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Title: Tyrosine 170 is dispensable for c-Jun turnover
Authors: Xie, M.
Sabapathy, K. 
Keywords: c-Jun
Stress signals
Tyrosine 170
Issue Date: Feb-2010
Citation: Xie, M., Sabapathy, K. (2010-02). Tyrosine 170 is dispensable for c-Jun turnover. Cellular Signalling 22 (2) : 330-337. ScholarBank@NUS Repository.
Abstract: The turnover rate of many transcription factors such as c-Jun, a member of the AP-1 family of transcription factors, is regulated by phosphorylation events. Phosphorylation on serine residues 63 and 73 (S63/73) by the c-Jun-N-terminal kinases (JNKs) regulates c-Jun's turnover, and is critical for its ability to regulate cell death and proliferation. Recently, biochemical evidence indicated that the c-Abl and Csk kinases were able to phosphorylate the tyrosine 170 (Y170) residue of c-Jun - which lies within the recognition motif of the Itch ubiquitin ligase - and also regulate its stability independent of the JNK phosphorylation sites. We have investigated here the relevance of Y170 residue by substituting it to either an unphosphorylable phenylanine or a pseudo-phosphorylated aspartic acid residue, and re-expressing the mutants stably in c-jun-/- embryonic fibroblasts. Our results indicate that Y170 residue is not a critical determinant of c-Jun stability. Itch was able to bind and degrade both wild-type and the c-Jun170F/c-Jun170D mutants, albeit to varying extents. Moreover, both Csk and c-Abl were also not defective in binding to these mutants, although Csk and c-Abl were either unable to degrade or increased the steady-state levels of all c-Jun mutants respectively. Phosphorylation on S63/73 upon exposure to genotoxic stresses was also not affected by the status of Y170, although cell death and proliferation were slightly affected regardless of the substituted residue. These data therefore proposes that altering the Y170 residue does not affect c-Jun's turnover and does not abolish its functions in regulating cellular proliferation and cell survival. © 2009 Elsevier Inc. All rights reserved.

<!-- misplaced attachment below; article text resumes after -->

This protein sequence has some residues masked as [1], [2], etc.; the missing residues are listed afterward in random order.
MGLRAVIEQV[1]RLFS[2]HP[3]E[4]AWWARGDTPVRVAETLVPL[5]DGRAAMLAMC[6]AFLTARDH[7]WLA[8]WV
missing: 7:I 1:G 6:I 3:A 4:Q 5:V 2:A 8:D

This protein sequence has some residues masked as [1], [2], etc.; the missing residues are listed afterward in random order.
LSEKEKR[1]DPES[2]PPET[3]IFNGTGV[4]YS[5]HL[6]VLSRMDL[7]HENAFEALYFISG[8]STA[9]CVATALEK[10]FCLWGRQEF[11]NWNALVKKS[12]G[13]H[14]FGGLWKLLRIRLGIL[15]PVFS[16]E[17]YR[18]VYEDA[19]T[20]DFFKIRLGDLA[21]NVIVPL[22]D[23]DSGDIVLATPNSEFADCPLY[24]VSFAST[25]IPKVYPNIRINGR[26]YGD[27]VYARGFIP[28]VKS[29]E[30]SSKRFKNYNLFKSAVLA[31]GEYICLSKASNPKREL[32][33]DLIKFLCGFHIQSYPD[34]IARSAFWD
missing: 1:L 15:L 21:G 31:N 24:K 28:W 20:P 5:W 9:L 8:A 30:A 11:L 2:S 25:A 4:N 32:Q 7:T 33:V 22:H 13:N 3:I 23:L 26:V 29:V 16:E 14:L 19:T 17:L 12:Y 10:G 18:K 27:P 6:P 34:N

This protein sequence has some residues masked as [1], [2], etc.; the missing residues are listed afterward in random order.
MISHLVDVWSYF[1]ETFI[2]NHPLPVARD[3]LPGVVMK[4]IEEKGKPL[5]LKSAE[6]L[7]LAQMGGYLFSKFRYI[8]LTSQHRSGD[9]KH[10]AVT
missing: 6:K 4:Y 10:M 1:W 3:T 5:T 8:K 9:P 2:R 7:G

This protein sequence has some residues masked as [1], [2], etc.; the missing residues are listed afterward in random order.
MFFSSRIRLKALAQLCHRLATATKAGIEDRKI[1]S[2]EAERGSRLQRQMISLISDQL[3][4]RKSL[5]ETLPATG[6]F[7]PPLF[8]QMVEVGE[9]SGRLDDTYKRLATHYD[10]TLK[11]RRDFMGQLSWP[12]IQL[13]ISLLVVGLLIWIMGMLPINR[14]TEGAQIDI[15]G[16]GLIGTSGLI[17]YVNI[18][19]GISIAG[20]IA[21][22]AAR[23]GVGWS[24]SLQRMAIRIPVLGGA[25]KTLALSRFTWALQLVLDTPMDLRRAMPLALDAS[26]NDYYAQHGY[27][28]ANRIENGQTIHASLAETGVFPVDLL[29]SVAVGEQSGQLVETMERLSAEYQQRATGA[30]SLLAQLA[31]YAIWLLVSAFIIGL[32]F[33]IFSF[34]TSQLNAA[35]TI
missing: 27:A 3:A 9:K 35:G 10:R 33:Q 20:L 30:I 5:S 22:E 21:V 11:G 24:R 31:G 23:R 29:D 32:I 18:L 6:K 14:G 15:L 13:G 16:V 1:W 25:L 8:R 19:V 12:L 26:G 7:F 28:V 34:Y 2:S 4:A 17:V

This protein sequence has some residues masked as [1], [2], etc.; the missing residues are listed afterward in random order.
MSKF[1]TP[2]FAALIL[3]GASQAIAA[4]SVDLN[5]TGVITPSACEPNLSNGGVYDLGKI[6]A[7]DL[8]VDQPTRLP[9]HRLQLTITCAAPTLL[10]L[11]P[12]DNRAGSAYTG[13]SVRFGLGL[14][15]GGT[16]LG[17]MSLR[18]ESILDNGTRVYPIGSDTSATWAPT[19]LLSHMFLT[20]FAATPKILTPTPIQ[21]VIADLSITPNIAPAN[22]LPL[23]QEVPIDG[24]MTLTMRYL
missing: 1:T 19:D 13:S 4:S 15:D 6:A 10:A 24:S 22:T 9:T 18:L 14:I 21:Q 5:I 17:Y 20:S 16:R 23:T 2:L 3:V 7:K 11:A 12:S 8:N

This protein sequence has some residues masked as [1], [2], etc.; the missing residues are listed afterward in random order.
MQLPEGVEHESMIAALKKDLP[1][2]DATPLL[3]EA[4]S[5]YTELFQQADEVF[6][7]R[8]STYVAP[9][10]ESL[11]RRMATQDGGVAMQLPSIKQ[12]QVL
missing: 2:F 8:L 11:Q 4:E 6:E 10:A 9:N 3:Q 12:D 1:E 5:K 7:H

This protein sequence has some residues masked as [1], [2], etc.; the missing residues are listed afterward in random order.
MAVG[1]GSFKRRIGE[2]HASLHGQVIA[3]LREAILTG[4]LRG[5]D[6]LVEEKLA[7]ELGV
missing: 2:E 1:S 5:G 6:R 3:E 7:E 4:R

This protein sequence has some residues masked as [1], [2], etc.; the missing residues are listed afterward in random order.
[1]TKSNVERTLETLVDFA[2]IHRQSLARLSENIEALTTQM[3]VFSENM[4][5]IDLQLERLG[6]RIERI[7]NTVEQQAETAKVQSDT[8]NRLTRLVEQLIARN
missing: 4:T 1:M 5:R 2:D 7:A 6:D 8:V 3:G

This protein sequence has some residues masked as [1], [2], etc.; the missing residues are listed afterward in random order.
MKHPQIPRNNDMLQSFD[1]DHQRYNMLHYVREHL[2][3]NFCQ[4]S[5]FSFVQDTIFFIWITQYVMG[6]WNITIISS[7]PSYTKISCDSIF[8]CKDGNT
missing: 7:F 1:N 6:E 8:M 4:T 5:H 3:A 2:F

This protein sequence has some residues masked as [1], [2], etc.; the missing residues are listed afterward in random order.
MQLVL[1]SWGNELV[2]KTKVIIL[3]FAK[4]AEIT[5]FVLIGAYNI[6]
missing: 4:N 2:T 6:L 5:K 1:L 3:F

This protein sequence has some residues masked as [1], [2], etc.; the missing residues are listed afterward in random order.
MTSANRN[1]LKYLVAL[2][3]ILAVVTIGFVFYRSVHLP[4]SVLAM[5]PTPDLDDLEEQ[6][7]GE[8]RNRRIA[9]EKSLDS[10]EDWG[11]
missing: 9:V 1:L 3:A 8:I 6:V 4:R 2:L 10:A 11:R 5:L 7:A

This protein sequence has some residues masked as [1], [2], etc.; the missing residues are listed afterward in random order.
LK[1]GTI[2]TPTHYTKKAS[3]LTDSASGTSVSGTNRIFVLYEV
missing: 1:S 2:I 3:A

Source Title: Cellular Signalling
ISSN: 08986568
DOI: 10.1016/j.cellsig.2009.09.040
Appears in Collections:Staff Publications

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